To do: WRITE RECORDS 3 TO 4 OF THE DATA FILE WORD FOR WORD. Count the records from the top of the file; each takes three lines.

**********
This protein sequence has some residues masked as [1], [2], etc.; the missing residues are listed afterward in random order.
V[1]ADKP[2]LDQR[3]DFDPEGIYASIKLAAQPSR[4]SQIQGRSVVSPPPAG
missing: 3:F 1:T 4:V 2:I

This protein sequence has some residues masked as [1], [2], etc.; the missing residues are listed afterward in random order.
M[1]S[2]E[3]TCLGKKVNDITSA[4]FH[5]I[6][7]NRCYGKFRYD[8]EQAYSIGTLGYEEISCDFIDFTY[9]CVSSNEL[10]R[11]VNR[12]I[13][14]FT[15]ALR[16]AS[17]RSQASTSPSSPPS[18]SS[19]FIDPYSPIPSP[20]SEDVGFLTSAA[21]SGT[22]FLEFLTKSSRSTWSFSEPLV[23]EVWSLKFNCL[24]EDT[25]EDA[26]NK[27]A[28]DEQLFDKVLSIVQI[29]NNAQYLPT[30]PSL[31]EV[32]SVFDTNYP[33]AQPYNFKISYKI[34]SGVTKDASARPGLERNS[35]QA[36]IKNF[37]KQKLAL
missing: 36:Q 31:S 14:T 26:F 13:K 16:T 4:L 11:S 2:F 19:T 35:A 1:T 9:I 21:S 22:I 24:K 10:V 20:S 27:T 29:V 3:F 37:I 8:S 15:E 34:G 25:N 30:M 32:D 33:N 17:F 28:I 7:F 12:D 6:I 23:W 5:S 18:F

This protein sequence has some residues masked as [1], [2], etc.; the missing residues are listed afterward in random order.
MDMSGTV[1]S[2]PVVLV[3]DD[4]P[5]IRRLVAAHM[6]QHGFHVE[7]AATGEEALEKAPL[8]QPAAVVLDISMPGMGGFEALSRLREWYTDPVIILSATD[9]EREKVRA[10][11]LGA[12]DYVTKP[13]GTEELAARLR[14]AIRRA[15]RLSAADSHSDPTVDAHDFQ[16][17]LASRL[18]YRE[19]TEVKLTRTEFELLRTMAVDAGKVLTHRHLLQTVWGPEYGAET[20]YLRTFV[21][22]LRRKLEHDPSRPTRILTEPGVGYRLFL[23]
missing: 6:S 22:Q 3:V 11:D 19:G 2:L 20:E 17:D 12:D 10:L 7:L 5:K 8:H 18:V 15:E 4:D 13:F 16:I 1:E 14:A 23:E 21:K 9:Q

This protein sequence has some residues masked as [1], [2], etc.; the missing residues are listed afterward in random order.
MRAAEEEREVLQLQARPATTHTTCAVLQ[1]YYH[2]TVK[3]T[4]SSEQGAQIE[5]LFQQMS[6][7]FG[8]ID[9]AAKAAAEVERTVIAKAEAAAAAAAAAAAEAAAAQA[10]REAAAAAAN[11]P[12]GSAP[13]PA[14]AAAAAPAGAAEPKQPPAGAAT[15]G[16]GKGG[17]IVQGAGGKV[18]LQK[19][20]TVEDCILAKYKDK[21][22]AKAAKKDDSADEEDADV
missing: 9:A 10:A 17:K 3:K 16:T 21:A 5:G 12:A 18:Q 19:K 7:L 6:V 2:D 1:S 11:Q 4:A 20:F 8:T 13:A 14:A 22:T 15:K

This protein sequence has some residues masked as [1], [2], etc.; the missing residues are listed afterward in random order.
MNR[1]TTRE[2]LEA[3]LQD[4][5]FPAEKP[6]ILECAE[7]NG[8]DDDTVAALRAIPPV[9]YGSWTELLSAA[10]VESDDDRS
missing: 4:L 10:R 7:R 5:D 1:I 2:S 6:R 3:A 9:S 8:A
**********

This protein sequence has some residues masked as [1], [2], etc.; the missing residues are listed afterward in random order.
MDMSGTV[1]S[2]PVVLV[3]DD[4]P[5]IRRLVAAHM[6]QHGFHVE[7]AATGEEALEKAPL[8]QPAAVVLDISMPGMGGFEALSRLREWYTDPVIILSATD[9]EREKVRA[10][11]LGA[12]DYVTKP[13]GTEELAARLR[14]AIRRA[15]RLSAADSHSDPTVDAHDFQ[16][17]LASRL[18]YRE[19]TEVKLTRTEFELLRTMAVDAGKVLTHRHLLQTVWGPEYGAET[20]YLRTFV[21][22]LRRKLEHDPSRPTRILTEPGVGYRLFL[23]
missing: 6:S 22:Q 3:V 11:D 19:G 2:L 20:E 17:D 12:D 10:L 7:L 5:K 8:H 18:V 15:E 4:D 13:F 16:I 1:E 14:A 23:E 21:K 9:Q

This protein sequence has some residues masked as [1], [2], etc.; the missing residues are listed afterward in random order.
MRAAEEEREVLQLQARPATTHTTCAVLQ[1]YYH[2]TVK[3]T[4]SSEQGAQIE[5]LFQQMS[6][7]FG[8]ID[9]AAKAAAEVERTVIAKAEAAAAAAAAAAAEAAAAQA[10]REAAAAAAN[11]P[12]GSAP[13]PA[14]AAAAAPAGAAEPKQPPAGAAT[15]G[16]GKGG[17]IVQGAGGKV[18]LQK[19][20]TVEDCILAKYKDK[21][22]AKAAKKDDSADEEDADV
missing: 9:A 10:A 17:K 3:K 16:T 21:A 5:G 12:A 18:Q 19:K 7:L 6:V 2:D 1:S 11:Q 4:A 20:F 8:T 13:A 14:A 22:T 15:K